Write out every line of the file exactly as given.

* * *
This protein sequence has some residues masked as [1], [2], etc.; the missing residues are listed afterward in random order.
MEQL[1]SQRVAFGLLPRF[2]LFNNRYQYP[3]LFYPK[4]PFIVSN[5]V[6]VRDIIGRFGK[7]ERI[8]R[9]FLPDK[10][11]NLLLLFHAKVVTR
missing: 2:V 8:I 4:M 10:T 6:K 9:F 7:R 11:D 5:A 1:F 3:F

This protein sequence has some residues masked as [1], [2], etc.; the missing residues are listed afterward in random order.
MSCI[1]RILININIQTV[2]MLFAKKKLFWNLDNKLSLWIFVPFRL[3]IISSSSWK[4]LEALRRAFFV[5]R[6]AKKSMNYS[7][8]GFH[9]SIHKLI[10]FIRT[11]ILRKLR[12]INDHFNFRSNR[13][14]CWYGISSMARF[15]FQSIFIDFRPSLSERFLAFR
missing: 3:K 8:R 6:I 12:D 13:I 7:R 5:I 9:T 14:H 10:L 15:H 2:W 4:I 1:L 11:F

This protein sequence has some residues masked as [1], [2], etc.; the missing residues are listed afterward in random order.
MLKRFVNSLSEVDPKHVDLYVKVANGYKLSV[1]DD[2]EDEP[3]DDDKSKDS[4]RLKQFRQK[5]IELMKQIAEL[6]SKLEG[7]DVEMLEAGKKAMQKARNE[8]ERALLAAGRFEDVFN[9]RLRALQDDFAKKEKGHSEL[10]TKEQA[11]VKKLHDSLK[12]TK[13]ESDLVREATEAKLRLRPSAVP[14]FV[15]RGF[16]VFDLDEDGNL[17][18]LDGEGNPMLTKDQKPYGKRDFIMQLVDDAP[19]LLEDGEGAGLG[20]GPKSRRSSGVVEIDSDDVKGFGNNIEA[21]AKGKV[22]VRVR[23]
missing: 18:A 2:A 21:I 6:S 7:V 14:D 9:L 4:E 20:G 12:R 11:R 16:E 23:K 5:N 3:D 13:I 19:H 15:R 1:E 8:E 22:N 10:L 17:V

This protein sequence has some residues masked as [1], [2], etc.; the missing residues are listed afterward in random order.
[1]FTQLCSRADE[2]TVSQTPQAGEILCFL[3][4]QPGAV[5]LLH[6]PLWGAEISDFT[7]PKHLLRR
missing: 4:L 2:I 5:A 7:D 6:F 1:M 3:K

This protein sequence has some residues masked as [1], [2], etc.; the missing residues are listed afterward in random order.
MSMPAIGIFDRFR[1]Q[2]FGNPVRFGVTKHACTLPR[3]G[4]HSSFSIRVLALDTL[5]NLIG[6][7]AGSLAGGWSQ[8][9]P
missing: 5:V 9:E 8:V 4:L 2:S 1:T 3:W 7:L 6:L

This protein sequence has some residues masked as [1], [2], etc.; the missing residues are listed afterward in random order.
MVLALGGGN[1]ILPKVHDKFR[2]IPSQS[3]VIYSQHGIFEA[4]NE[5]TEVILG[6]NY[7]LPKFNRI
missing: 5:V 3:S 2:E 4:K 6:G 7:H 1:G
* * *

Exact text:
This protein sequence has some residues masked as [1], [2], etc.; the missing residues are listed afterward in random order.
MEQL[1]SQRVAFGLLPRF[2]LFNNRYQYP[3]LFYPK[4]PFIVSN[5]V[6]VRDIIGRFGK[7]ERI[8]R[9]FLPDK[10][11]NLLLLFHAKVVTR
missing: 2:V 8:I 4:M 10:T 6:K 9:F 7:R 11:D 5:A 1:F 3:F

This protein sequence has some residues masked as [1], [2], etc.; the missing residues are listed afterward in random order.
MSCI[1]RILININIQTV[2]MLFAKKKLFWNLDNKLSLWIFVPFRL[3]IISSSSWK[4]LEALRRAFFV[5]R[6]AKKSMNYS[7][8]GFH[9]SIHKLI[10]FIRT[11]ILRKLR[12]INDHFNFRSNR[13][14]CWYGISSMARF[15]FQSIFIDFRPSLSERFLAFR
missing: 3:K 8:R 6:I 12:D 13:I 7:R 5:I 9:T 14:H 10:L 15:H 2:W 4:I 1:L 11:F

This protein sequence has some residues masked as [1], [2], etc.; the missing residues are listed afterward in random order.
MLKRFVNSLSEVDPKHVDLYVKVANGYKLSV[1]DD[2]EDEP[3]DDDKSKDS[4]RLKQFRQK[5]IELMKQIAEL[6]SKLEG[7]DVEMLEAGKKAMQKARNE[8]ERALLAAGRFEDVFN[9]RLRALQDDFAKKEKGHSEL[10]TKEQA[11]VKKLHDSLK[12]TK[13]ESDLVREATEAKLRLRPSAVP[14]FV[15]RGF[16]VFDLDEDGNL[17][18]LDGEGNPMLTKDQKPYGKRDFIMQLVDDAP[19]LLEDGEGAGLG[20]GPKSRRSSGVVEIDSDDVKGFGNNIEA[21]AKGKV[22]VRVR[23]
missing: 18:A 2:A 21:I 6:S 7:V 14:D 9:L 4:E 20:G 12:R 11:R 16:E 23:K 5:N 3:D 13:I 19:H 15:R 1:E 8:E 22:N 10:L 17:V

This protein sequence has some residues masked as [1], [2], etc.; the missing residues are listed afterward in random order.
[1]FTQLCSRADE[2]TVSQTPQAGEILCFL[3][4]QPGAV[5]LLH[6]PLWGAEISDFT[7]PKHLLRR
missing: 4:L 2:I 5:A 7:D 6:F 1:M 3:K

This protein sequence has some residues masked as [1], [2], etc.; the missing residues are listed afterward in random order.
MSMPAIGIFDRFR[1]Q[2]FGNPVRFGVTKHACTLPR[3]G[4]HSSFSIRVLALDTL[5]NLIG[6][7]AGSLAGGWSQ[8][9]P
missing: 5:V 9:E 8:V 4:L 2:S 1:T 3:W 7:L 6:L

This protein sequence has some residues masked as [1], [2], etc.; the missing residues are listed afterward in random order.
MVLALGGGN[1]ILPKVHDKFR[2]IPSQS[3]VIYSQHGIFEA[4]NE[5]TEVILG[6]NY[7]LPKFNRI
missing: 5:V 3:S 2:E 4:K 6:G 7:H 1:G